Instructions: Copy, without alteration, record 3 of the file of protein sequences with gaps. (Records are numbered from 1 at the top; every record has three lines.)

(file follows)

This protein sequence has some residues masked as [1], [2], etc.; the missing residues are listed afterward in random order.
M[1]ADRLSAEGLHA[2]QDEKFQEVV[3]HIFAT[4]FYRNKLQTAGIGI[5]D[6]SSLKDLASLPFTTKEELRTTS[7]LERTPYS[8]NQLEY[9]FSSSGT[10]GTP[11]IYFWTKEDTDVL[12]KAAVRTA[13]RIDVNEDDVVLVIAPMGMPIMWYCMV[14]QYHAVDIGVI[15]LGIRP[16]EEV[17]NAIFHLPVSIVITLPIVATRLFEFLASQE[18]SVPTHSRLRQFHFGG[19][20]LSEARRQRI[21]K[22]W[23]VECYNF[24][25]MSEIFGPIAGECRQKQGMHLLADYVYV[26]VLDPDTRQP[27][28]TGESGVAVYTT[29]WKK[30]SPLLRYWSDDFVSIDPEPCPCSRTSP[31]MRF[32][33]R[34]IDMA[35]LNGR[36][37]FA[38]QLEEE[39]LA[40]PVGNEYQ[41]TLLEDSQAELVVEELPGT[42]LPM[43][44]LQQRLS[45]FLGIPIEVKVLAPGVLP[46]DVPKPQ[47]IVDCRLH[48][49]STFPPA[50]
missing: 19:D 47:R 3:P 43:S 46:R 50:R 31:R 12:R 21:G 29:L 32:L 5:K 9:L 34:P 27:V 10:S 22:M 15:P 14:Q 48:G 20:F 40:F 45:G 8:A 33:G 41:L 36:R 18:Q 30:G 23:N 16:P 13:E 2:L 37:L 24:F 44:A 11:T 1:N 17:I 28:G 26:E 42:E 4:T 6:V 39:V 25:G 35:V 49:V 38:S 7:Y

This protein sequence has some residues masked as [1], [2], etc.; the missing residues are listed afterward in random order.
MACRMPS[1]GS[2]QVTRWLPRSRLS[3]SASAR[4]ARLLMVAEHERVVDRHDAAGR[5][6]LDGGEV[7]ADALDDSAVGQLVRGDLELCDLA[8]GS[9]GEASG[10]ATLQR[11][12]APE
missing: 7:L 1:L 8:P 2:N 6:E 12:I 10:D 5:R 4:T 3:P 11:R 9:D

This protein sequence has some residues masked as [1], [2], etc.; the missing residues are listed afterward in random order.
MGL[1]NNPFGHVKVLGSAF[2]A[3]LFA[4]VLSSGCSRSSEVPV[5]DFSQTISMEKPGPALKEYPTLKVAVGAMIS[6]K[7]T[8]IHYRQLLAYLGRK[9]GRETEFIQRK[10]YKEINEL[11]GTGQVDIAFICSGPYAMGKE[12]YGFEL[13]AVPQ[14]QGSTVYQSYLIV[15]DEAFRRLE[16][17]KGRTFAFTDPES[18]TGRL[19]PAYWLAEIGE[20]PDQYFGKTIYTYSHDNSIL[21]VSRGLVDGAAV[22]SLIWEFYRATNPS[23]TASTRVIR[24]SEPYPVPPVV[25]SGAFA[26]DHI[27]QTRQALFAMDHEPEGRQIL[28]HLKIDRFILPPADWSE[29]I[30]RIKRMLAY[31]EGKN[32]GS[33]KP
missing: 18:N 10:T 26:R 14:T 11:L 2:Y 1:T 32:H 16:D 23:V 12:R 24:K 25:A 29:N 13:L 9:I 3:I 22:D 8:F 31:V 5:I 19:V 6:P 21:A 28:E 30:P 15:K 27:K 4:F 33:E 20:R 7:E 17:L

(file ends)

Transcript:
This protein sequence has some residues masked as [1], [2], etc.; the missing residues are listed afterward in random order.
MGL[1]NNPFGHVKVLGSAF[2]A[3]LFA[4]VLSSGCSRSSEVPV[5]DFSQTISMEKPGPALKEYPTLKVAVGAMIS[6]K[7]T[8]IHYRQLLAYLGRK[9]GRETEFIQRK[10]YKEINEL[11]GTGQVDIAFICSGPYAMGKE[12]YGFEL[13]AVPQ[14]QGSTVYQSYLIV[15]DEAFRRLE[16][17]KGRTFAFTDPES[18]TGRL[19]PAYWLAEIGE[20]PDQYFGKTIYTYSHDNSIL[21]VSRGLVDGAAV[22]SLIWEFYRATNPS[23]TASTRVIR[24]SEPYPVPPVV[25]SGAFA[26]DHI[27]QTRQALFAMDHEPEGRQIL[28]HLKIDRFILPPADWSE[29]I[30]RIKRMLAY[31]EGKN[32]GS[33]KP
missing: 18:N 10:T 26:R 14:T 11:L 2:Y 1:T 32:H 16:D 23:V 12:R 24:K 25:A 29:N 13:L 9:I 3:I 22:D 8:F 31:V 5:I 19:V 6:P 21:A 28:E 30:P 15:K 27:K 4:F 33:E 20:R 7:E 17:L